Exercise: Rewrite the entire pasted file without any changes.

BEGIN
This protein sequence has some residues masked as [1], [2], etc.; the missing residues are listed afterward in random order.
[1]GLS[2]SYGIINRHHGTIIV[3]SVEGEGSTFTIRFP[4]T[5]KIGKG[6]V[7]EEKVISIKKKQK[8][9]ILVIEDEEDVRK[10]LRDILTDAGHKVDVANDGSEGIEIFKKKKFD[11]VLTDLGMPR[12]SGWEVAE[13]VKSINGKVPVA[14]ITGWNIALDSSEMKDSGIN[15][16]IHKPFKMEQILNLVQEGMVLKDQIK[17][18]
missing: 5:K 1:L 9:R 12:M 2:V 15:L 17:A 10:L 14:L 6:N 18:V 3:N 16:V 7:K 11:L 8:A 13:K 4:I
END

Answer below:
This protein sequence has some residues masked as [1], [2], etc.; the missing residues are listed afterward in random order.
[1]GLS[2]SYGIINRHHGTIIV[3]SVEGEGSTFTIRFP[4]T[5]KIGKG[6]V[7]EEKVISIKKKQK[8][9]ILVIEDEEDVRK[10]LRDILTDAGHKVDVANDGSEGIEIFKKKKFD[11]VLTDLGMPR[12]SGWEVAE[13]VKSINGKVPVA[14]ITGWNIALDSSEMKDSGIN[15][16]IHKPFKMEQILNLVQEGMVLKDQIK[17][18]
missing: 5:K 1:L 9:R 12:M 2:V 15:L 17:A 10:L 14:L 6:N 18:V 3:N 16:V 7:K 11:L 8:A 13:K 4:I